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Eating Bugs: Hakuna Matata

By Edited Apr 25, 2016 0 0

The Occidental culture has somehow evolved towards a vegetable, grain and fish & meat diet. However, this diet is not scalable to the rest of the world, as it requires an extensive use of lands for agriculture and farming, and many resources for their production. A possible alternative can be the one of eating insects. Yuck, but healthy.

Eating Bugs: Hakuna Matata
Credit: athor1994 through deviantart.com

Feeling butterflies in your stomach?

Insects are found throughout the world, in different forms and species. Ants, grasshoppers or some types of caterpillars are examples of edible insects that are consumed in several countries[2].

  • They are a good source of protein and healthy fat, and rich in calcium, zinc and iron.
  • Environmentally, they represent a much lower polluting risk than livestock for instance, as their greenhouse gas production is more limited (especially methane).
  • They can be “farmed” in all types of lands without the need to clear forests or other natural spaces
  • They need less food than other animals, mainly due to the fact that they are cold blooded, so they are much more energy efficient.
  • In Nature, they represent a great plant reproduction factor and also contribute to waste biodegradation.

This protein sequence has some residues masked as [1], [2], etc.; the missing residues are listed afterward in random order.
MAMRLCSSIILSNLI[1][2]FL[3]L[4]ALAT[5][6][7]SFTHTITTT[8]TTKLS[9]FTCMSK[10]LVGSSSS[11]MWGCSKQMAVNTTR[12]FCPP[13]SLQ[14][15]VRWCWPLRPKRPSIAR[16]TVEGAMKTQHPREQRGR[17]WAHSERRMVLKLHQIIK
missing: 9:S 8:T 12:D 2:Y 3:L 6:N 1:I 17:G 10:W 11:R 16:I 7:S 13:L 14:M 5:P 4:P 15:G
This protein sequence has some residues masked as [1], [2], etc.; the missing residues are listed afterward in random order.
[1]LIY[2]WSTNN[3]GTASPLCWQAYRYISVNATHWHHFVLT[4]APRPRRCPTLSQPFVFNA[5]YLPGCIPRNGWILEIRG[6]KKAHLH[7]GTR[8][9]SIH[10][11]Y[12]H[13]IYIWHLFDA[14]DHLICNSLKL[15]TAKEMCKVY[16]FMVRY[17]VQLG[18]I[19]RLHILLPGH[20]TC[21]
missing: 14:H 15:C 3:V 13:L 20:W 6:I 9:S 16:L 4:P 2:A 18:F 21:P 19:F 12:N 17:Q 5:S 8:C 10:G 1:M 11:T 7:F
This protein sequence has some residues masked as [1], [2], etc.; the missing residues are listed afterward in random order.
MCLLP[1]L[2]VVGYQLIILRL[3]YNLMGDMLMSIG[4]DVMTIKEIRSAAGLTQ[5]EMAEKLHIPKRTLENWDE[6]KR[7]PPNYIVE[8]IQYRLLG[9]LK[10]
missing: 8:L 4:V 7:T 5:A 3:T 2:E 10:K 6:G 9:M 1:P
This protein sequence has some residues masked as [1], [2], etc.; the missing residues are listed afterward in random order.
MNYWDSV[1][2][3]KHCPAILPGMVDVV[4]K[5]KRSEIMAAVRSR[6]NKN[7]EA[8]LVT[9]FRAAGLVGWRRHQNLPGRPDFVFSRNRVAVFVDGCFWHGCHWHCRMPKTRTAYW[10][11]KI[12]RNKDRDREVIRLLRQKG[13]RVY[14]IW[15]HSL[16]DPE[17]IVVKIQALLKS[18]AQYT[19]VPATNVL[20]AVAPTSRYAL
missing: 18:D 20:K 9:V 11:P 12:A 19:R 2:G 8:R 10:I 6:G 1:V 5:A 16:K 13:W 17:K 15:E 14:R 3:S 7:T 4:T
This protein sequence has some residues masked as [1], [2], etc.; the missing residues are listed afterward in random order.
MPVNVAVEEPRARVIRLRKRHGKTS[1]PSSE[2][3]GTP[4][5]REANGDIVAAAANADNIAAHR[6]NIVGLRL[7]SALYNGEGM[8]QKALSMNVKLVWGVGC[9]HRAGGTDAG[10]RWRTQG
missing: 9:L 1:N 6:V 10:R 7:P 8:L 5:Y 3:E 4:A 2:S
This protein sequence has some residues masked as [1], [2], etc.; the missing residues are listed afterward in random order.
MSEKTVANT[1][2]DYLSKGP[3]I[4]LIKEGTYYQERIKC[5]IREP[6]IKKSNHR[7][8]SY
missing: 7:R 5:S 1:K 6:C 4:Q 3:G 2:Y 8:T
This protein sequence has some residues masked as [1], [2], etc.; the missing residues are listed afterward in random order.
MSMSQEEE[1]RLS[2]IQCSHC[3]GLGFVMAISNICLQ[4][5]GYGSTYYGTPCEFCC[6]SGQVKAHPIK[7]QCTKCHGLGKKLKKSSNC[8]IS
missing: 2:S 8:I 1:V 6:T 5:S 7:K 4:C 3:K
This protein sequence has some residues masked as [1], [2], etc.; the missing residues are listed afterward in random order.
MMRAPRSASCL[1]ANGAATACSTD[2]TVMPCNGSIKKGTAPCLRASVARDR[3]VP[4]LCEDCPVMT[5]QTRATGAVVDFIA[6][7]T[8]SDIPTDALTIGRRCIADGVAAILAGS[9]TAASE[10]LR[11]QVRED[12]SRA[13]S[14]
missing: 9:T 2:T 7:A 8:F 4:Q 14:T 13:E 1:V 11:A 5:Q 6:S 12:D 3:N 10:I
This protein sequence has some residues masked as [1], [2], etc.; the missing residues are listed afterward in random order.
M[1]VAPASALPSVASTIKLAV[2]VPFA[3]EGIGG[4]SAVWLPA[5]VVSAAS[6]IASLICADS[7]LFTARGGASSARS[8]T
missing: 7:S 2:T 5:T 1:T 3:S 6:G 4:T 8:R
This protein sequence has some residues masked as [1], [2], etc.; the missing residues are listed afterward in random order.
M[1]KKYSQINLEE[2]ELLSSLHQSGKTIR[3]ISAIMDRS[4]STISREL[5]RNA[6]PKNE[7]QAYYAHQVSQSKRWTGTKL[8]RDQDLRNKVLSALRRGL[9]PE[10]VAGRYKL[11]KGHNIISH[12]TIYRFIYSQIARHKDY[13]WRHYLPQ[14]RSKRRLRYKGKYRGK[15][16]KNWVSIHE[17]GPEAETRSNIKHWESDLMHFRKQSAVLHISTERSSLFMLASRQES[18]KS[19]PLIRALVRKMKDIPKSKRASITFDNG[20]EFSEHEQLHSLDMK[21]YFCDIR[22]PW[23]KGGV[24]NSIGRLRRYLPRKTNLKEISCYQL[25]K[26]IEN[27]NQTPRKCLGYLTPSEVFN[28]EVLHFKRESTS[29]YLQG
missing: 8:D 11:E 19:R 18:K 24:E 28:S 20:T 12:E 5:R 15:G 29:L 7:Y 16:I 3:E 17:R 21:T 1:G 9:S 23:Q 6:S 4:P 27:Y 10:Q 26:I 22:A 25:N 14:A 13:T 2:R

• They are widely available everywhere, even without the need for “farming”.

Commonly accepted insect products

  • Honey is the most well known. It once was the only way of obtaining a sweetening agent in European areas. Bees are responsible for the production of honey, which they use to feed the baby bees inside their waxy hives. It is therefore the equivalent of milk to mammals.
  • Silk is another example of a commercially widespread insect product. During the maturation process of certain types of larvae, a cocoon is woven than will protect them from external phenomena. If taken prematurely, this cocoon is at its best in terms of physical properties and texture – it can be processed into silk. Silk is then used for a variety of clothing apparel, particularly for luxury dressing.
  • Beeswax is derived from the material the bees produce to build their hives. It is used for the production of natural candles and cosmetics.

Why do Westerners find eating bugs disgusting?

It is a cultural matter. When agriculture and farming started some millennia ago in the Northeast of Africa, it became clear that it was more efficient to farm big animals (45kg or more) that, in addition to providing food with their meet, would result in side products such as leather, milk, wool or the force to carry goods or persons. Agriculture simplified the “gathering equation” to just seeding, watering and harvesting. In addition, it provided a much easier way to store the goods for the future (by drying or fermenting them).

A system got established in which most of the food would be produced by animals farmed by humans or crops cultivated by humans. It is taught in this way, and food outside the system is culturally rejected or questioned. Most Western people would consider eating bugs or insects as a prehistoric behavior.